She did like the red dress Ruthie gave her and the mint green dress Aunt Millie made for her. She mentioned how beautiful the colors were. But she seemed more interested in making her and Ruthie’s special day a success when it came to the red dress, and more interested in keeping cool in the mint green dress, considering her family could not afford summer clothes and she was hot…
Finally, her doll is the only one marketed in androgynous clothes: She was marketed wearing her brother’s old overalls from Kit Saves the Day. Even though Felicity came with breeches, it was not marketed as a part of her main collection.
4) She can be disrespectful to her elders
Other American Girls have shown this trait. In Meet Samantha, Samantha was so angry at Grandmary for not telling her why Jessie the seamstress left that she was a bit disrespectful toward her grandmother. Felicity was very nasty with Jiggy Nye, though he was a bit of a villain.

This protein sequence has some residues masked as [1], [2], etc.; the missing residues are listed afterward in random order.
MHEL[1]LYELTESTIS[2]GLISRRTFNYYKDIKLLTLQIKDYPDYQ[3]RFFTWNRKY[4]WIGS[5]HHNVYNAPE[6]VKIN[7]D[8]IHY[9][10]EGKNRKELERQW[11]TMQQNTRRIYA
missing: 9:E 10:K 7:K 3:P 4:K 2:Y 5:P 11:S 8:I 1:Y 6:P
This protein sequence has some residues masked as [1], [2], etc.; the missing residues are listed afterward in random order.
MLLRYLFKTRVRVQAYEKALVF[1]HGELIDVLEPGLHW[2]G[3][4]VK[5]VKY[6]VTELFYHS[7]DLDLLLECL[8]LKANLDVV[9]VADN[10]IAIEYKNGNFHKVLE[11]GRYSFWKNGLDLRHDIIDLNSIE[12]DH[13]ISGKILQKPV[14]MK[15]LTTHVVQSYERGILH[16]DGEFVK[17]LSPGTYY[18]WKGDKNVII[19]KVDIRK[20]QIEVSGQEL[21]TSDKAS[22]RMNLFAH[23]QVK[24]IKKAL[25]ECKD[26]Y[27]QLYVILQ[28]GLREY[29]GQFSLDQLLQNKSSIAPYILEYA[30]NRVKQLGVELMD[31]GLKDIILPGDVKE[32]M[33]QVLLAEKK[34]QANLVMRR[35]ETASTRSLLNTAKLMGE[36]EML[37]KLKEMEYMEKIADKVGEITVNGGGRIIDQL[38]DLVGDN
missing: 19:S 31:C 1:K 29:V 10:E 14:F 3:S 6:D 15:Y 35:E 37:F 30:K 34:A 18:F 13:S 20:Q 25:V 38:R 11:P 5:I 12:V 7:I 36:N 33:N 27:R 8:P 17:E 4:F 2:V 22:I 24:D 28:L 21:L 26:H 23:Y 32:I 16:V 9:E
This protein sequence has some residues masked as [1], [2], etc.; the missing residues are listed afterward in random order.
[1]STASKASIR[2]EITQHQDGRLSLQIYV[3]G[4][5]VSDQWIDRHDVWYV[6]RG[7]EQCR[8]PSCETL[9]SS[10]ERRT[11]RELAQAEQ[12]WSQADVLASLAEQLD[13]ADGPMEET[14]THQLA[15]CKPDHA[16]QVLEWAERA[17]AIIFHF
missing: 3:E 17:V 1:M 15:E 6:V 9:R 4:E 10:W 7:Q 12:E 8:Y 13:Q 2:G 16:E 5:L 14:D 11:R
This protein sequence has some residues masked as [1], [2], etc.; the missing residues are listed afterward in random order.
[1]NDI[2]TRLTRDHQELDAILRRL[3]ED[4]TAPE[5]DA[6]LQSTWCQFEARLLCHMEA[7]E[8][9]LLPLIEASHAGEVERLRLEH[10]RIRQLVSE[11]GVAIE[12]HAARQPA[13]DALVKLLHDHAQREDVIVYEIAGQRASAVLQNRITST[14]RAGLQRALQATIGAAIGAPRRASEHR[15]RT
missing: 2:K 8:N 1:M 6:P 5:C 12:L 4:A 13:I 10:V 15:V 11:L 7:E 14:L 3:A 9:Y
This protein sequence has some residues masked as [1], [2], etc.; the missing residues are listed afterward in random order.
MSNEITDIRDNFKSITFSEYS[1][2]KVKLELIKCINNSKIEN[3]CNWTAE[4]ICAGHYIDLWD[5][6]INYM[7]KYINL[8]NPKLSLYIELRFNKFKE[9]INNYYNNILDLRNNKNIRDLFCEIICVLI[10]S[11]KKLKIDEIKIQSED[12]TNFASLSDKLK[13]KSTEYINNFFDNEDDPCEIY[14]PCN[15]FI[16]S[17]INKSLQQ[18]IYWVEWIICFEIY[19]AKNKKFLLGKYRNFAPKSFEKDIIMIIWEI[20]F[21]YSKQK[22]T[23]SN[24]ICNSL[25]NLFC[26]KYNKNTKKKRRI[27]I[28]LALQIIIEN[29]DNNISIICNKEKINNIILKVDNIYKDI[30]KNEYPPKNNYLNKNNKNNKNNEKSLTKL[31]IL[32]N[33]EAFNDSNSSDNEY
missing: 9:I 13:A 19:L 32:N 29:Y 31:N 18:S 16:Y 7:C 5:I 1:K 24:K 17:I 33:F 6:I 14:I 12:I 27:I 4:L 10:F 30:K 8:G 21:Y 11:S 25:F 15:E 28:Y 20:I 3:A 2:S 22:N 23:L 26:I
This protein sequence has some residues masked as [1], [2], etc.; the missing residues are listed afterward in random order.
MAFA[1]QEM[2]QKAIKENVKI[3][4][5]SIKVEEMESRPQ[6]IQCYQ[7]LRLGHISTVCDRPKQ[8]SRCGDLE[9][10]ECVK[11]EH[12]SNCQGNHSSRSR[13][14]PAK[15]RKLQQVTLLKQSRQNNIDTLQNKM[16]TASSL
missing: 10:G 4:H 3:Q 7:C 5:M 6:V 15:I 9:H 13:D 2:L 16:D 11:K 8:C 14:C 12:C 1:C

Kit, on the other hand, doesn’t have very respectful thoughts regarding her Uncle Hendrick, though, rightfully so. She calls him a “sourpuss”, “cranky”, “crabby”, and “cantankerous”. She even stands up to him in Changes for Kit. Though I believe this example is justified, I feel she never really cared to see his side of things. Even though he’s a lonely man, Kit shows no mercy on him like other American Girls might have eventually done. They would’ve gotten to the root of his bitterness.
Kit is also very straight-forward towards Aunt Millie in Happy Birthday, Kit, after Aunt Millie visited her school and embarrassed her. Though I can understand this part as well, Aunt Millie was the reason she still had a roof over her head. Kit was too disrespectful considering that Aunt Millie was the woman who’d saved them all from being evicted.
5) She Goes to Jail